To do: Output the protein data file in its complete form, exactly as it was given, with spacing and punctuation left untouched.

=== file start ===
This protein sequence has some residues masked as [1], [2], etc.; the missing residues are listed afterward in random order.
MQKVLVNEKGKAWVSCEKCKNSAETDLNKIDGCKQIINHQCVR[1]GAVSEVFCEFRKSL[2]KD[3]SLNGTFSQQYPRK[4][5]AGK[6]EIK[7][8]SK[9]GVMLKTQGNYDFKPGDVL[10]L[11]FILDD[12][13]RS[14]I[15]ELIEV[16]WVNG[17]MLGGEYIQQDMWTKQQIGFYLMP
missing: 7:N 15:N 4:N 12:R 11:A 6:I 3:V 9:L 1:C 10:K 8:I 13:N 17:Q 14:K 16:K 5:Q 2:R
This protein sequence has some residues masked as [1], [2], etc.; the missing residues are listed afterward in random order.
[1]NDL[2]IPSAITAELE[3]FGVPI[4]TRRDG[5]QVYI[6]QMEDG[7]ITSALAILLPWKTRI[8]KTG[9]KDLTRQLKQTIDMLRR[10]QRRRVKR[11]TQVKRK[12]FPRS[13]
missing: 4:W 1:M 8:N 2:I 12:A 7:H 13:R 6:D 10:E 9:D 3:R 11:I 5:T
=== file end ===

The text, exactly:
This protein sequence has some residues masked as [1], [2], etc.; the missing residues are listed afterward in random order.
MQKVLVNEKGKAWVSCEKCKNSAETDLNKIDGCKQIINHQCVR[1]GAVSEVFCEFRKSL[2]KD[3]SLNGTFSQQYPRK[4][5]AGK[6]EIK[7][8]SK[9]GVMLKTQGNYDFKPGDVL[10]L[11]FILDD[12][13]RS[14]I[15]ELIEV[16]WVNG[17]MLGGEYIQQDMWTKQQIGFYLMP
missing: 7:N 15:N 4:N 12:R 11:A 6:I 3:V 9:L 1:C 10:K 8:I 13:N 17:Q 14:K 16:K 5:Q 2:R
This protein sequence has some residues masked as [1], [2], etc.; the missing residues are listed afterward in random order.
[1]NDL[2]IPSAITAELE[3]FGVPI[4]TRRDG[5]QVYI[6]QMEDG[7]ITSALAILLPWKTRI[8]KTG[9]KDLTRQLKQTIDMLRR[10]QRRRVKR[11]TQVKRK[12]FPRS[13]
missing: 4:W 1:M 8:N 2:I 12:A 7:H 13:R 6:D 10:E 9:D 3:R 11:I 5:T